First comes the premise. What is the idea, or concept of the movie? If this isn't solid and believable the script and subsequent film probably will fail.

Next is the script, does it execute the concept and ideas? Is it believable, is the dialog plausible? Do the characters seem believable, can we relate to them? It does not matter how good everyone working on it is, you can't make a good film without a good script. It's like turd polishing; you may make a very shiny or even attractive looking turd (if that's possible), but it's still a turd, and you can't turn it into something better, no matter how much you polish it.

Actors have to do reasonable performances that get the audience to believe their character and the surrounding story.

Next comes directing, which has the cast go where they should and execute his or her vision of what the story should be, and sets up the shots. The Director of Photography can also be important here. They produce the actual footage or video files that is the raw material.

The editor who cuts the footage or edits the digital files turns a raw video into a polished, professional print ready to be shown to the audience.

These are the most critical roles and parts, and other people like lighting, sound, construction and other professionals contribute, but if the critical people fail, the picture will fail.
Last edited by Tdarcos on Sat May 01, 2021 7:51 am, edited 1 time in total.
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Re: Weekend Pass (1984)

Post by pinback »

In this thread, Paul explains that there has never been a bad movie that wasn't made bad intentionally.
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Re: Weekend Pass (1984)

Post by AArdvark »

He forgot the foley mixer and the key grip, they play a vital role in making a good quality movie. Where would Gone With the Wind be without a good quality key grip?

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Re: Weekend Pass (1984)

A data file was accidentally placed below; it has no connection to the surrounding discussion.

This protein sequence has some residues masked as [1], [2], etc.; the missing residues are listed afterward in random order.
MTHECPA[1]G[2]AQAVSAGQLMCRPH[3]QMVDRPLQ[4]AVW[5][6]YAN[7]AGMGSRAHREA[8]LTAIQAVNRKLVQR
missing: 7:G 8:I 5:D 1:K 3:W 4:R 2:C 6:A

Post by Flack »

The problem with Weekend Pass is that it's a poor man's American Graffiti. American Graffiti has (at least) five things going for it. First, it revolves around an experience most people have had (summer vacation after graduating high school). Second, it revolves around a feeling most of us have had (what am I going to do after high school?). Third, it sets up multiple characters with multiple arcs (one guy wants to move away for college, one guy doesn't, one guy wants to stick around and be the local hot rod champion, etc.). Fourth, it stared (among others) Richard Dreyfuss, Ron Howard, Cindy Williams, Mackenzie Phillips, Harrison Ford, Suzanne Somers, and Wolfman Jack. Fifth, it was written and directed by George Lucas who, despite some missteps, has a pretty good track record when it comes to writing and directing movies.

Plenty of movies before (Fast Times at Ridgemont High) and after (Dazed and Confused, Superbad) successfully pulled off similar "coming of age" movies. Weekend Pass is not one of those movies. The story revolves around four guys who are exactly the same -- they're all Navy sailors who just completed boot camp and all have the same plan (get laid). If you've never been through boot camp, there's nothing to relate to here. Unlike George Lucas, who showed us the sights and sounds of the 1950s by having characters come to life within them, the "director" of Weekend Pass simply cobbled together long pointless montages of scenery that do nothing for the plot. And speaking of the plot, it's literally about four guys trying to hook up with strangers over a weekend before they're deployed. Is this who we're rooting for? Like, hooray, this sailor seduced a single mom before getting back in his Jeep and returning to base! High five, sailor dudes! Frankly the film could have used a bit more exposition, or just a scene where the guys explain what's going on, because half the scenes were so long that I forgot how the guys got there or why they were there. The last major scene in the film is a dance party that comes out of the blue. I can't help but wonder if there's a three hour cut of this film out there somewhere, and the editor said "screw it, let's cut out all the plotty parts and just leave the rest."
"Jack Flack always escapes." -Davey Osborne